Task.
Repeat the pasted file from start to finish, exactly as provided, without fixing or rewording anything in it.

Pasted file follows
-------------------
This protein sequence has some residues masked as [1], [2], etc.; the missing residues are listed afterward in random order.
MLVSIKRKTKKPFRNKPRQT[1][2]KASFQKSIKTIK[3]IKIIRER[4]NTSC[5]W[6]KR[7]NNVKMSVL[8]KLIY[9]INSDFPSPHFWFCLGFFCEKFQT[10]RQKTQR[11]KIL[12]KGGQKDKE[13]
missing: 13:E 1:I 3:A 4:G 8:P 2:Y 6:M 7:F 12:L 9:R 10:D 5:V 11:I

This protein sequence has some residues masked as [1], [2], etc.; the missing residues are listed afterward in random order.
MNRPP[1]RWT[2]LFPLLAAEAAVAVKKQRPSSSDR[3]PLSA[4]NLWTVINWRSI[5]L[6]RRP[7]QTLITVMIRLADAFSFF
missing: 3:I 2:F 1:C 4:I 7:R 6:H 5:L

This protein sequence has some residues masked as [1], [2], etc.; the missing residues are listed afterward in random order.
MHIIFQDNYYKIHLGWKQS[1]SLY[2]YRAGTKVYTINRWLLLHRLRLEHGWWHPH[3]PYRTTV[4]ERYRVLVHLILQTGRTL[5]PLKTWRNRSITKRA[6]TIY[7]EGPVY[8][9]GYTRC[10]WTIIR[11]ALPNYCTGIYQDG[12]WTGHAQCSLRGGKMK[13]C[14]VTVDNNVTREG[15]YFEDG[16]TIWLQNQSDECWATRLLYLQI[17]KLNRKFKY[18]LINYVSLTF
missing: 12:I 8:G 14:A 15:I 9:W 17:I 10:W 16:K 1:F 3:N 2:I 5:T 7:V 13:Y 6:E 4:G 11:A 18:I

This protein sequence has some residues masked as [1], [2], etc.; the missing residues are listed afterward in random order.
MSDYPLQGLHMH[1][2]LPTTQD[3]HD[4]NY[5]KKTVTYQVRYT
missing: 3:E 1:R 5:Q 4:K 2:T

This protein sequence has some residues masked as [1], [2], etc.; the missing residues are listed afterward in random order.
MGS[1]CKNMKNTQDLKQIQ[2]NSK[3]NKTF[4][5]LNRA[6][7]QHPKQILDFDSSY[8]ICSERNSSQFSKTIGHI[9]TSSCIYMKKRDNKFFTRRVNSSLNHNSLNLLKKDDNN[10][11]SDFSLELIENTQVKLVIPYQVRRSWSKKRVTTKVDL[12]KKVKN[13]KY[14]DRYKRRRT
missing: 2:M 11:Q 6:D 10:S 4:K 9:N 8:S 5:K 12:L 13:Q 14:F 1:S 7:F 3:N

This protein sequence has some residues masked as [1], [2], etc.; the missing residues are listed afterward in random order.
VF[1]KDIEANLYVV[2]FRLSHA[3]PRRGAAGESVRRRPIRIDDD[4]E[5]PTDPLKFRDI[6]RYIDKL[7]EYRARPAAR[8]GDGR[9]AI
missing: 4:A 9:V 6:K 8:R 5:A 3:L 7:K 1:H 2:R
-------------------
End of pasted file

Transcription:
This protein sequence has some residues masked as [1], [2], etc.; the missing residues are listed afterward in random order.
MLVSIKRKTKKPFRNKPRQT[1][2]KASFQKSIKTIK[3]IKIIRER[4]NTSC[5]W[6]KR[7]NNVKMSVL[8]KLIY[9]INSDFPSPHFWFCLGFFCEKFQT[10]RQKTQR[11]KIL[12]KGGQKDKE[13]
missing: 13:E 1:I 3:A 4:G 8:P 2:Y 6:M 7:F 12:L 9:R 10:D 5:V 11:I

This protein sequence has some residues masked as [1], [2], etc.; the missing residues are listed afterward in random order.
MNRPP[1]RWT[2]LFPLLAAEAAVAVKKQRPSSSDR[3]PLSA[4]NLWTVINWRSI[5]L[6]RRP[7]QTLITVMIRLADAFSFF
missing: 3:I 2:F 1:C 4:I 7:R 6:H 5:L

This protein sequence has some residues masked as [1], [2], etc.; the missing residues are listed afterward in random order.
MHIIFQDNYYKIHLGWKQS[1]SLY[2]YRAGTKVYTINRWLLLHRLRLEHGWWHPH[3]PYRTTV[4]ERYRVLVHLILQTGRTL[5]PLKTWRNRSITKRA[6]TIY[7]EGPVY[8][9]GYTRC[10]WTIIR[11]ALPNYCTGIYQDG[12]WTGHAQCSLRGGKMK[13]C[14]VTVDNNVTREG[15]YFEDG[16]TIWLQNQSDECWATRLLYLQI[17]KLNRKFKY[18]LINYVSLTF
missing: 12:I 8:G 14:A 15:I 9:W 17:I 10:W 16:K 1:F 3:N 2:I 5:T 7:V 13:Y 6:E 4:G 11:A 18:I

This protein sequence has some residues masked as [1], [2], etc.; the missing residues are listed afterward in random order.
MSDYPLQGLHMH[1][2]LPTTQD[3]HD[4]NY[5]KKTVTYQVRYT
missing: 3:E 1:R 5:Q 4:K 2:T

This protein sequence has some residues masked as [1], [2], etc.; the missing residues are listed afterward in random order.
MGS[1]CKNMKNTQDLKQIQ[2]NSK[3]NKTF[4][5]LNRA[6][7]QHPKQILDFDSSY[8]ICSERNSSQFSKTIGHI[9]TSSCIYMKKRDNKFFTRRVNSSLNHNSLNLLKKDDNN[10][11]SDFSLELIENTQVKLVIPYQVRRSWSKKRVTTKVDL[12]KKVKN[13]KY[14]DRYKRRRT
missing: 2:M 11:Q 6:D 10:S 4:K 9:N 8:S 5:K 12:L 13:Q 14:F 1:S 7:F 3:N

This protein sequence has some residues masked as [1], [2], etc.; the missing residues are listed afterward in random order.
VF[1]KDIEANLYVV[2]FRLSHA[3]PRRGAAGESVRRRPIRIDDD[4]E[5]PTDPLKFRDI[6]RYIDKL[7]EYRARPAAR[8]GDGR[9]AI
missing: 4:A 9:V 6:K 8:R 5:A 3:L 7:K 1:H 2:R